In town there are reminders of Bagamoyo’s past as a key transit point in the East African slave trade: the customs house and Old Arab Fort, a holding cell for slaves while they wait for their boat to Zanzibar. A few abandoned sites of German colonial rule remain (though quite run down), including the old Boma and Liku House, the headquarters for German East Africa. Since there is no money put into the preservation or the destruction of these old buildings, it’s similar to observing the natural history of untouched abandoned buildings.
At the Seaview Sculpture Centre, Royce and I met sculpture artists Shibani and Omari. We each bought pieces by them. I quite enjoyed Omari’s work. He takes wooden poles and carves the faces of the moon spirit into them.
The Bagamoyo College of the Arts (Chua cha Sanaa) hosts a showcase of student performance every Friday night. I went with Trinidad (an artist from Spain whom I met on the British Air flight from London to Dar) and Philipa (from Portugal), who are both volunteer teachers at the Seaview Sculpture Centre. A bunch of their students were drumming and dancing as part of the Friday evening show. See the previous post for a video and description.
Saturday, February 2, 2008
This is a low-res (point and shoot camera) video i took yesterday night at the Bagamoyo Arts College (Chua Cha Sanaa) weekly performance. There was some really great work by young artists, including the young people in this piece - a group called the Uhuru (freedom) dancers and drummers. Sadly, the sound on my camera is not working, so i had to splice it with a Gilberto Gil song to give it a beat.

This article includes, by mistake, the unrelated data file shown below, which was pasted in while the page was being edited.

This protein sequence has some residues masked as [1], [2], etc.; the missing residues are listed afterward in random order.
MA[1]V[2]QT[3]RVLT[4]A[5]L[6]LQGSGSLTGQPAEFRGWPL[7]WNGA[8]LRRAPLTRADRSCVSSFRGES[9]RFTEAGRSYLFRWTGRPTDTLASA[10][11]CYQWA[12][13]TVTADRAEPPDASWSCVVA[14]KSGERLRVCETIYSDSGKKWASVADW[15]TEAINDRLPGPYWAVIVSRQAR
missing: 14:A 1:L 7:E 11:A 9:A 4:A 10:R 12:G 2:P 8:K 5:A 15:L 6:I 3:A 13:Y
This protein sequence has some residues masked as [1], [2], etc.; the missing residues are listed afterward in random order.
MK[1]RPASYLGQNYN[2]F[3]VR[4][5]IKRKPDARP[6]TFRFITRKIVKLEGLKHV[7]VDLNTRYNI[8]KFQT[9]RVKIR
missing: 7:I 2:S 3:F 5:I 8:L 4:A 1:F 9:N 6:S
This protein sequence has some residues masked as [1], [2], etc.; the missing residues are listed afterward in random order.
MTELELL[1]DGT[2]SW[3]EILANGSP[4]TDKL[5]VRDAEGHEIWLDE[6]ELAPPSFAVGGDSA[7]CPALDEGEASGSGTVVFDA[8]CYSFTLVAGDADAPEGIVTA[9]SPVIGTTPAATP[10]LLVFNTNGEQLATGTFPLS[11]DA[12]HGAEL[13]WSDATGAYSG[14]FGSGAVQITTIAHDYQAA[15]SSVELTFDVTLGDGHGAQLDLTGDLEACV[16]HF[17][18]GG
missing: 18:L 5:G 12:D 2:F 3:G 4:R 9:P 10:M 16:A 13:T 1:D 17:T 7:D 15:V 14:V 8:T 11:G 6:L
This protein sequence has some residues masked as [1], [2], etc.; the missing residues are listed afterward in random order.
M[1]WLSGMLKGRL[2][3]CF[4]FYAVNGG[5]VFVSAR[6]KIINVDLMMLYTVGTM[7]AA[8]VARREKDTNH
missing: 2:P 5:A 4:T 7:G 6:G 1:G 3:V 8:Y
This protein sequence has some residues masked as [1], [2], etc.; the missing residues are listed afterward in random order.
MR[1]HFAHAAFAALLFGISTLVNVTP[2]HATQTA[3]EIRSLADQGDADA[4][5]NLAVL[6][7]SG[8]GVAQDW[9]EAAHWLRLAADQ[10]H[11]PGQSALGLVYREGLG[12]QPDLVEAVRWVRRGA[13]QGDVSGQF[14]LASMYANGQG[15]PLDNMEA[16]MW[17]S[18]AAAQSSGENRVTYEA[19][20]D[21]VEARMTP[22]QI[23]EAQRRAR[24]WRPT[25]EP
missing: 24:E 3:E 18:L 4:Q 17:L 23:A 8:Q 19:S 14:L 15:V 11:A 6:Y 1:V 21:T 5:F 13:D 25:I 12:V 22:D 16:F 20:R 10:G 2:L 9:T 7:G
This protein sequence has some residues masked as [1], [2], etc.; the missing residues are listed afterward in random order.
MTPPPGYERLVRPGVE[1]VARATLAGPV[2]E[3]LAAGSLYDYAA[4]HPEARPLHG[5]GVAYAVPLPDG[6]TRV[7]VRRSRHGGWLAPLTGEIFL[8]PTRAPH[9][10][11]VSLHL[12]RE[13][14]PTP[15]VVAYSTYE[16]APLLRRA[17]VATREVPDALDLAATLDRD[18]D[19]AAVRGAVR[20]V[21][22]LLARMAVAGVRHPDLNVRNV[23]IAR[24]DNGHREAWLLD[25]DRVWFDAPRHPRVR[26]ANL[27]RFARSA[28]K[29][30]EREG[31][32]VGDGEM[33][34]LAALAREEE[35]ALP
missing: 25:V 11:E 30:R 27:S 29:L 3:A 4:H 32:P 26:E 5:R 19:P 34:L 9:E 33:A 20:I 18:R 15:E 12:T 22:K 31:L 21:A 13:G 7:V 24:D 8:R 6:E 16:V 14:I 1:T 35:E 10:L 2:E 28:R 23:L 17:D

Many of the artists presented work that was a good mix of traditional and modern influences. The video shown here was more traditional in drumming and dance style - though it's always interesting to see what people do for their dance outfits. In this case - colored plastic straw skirts over boxer shorts for the men... and t-shirts and tank tops with cotton wrap bottoms for the women. The video might make it look like a dorky college cultural show, but i assure you that it was way cooler. ;)
The best part of this performance was that it was in an outdoor amphitheater on the beach, and the audience was filled with folks from the Bagamoyo community - bibi, babu, watoto (grandmas, grandpas, children) were all present. It's great to see the community all come out and participate and enjoy the creative work of its young people.
There were only a small handful of wazungu (foreigners), including myself and a bunch of the volunteer art teachers from Spain and Portugal whom i'd met and befriended on the plane ride over from London to Dar 4 weeks ago. It's a small world after all!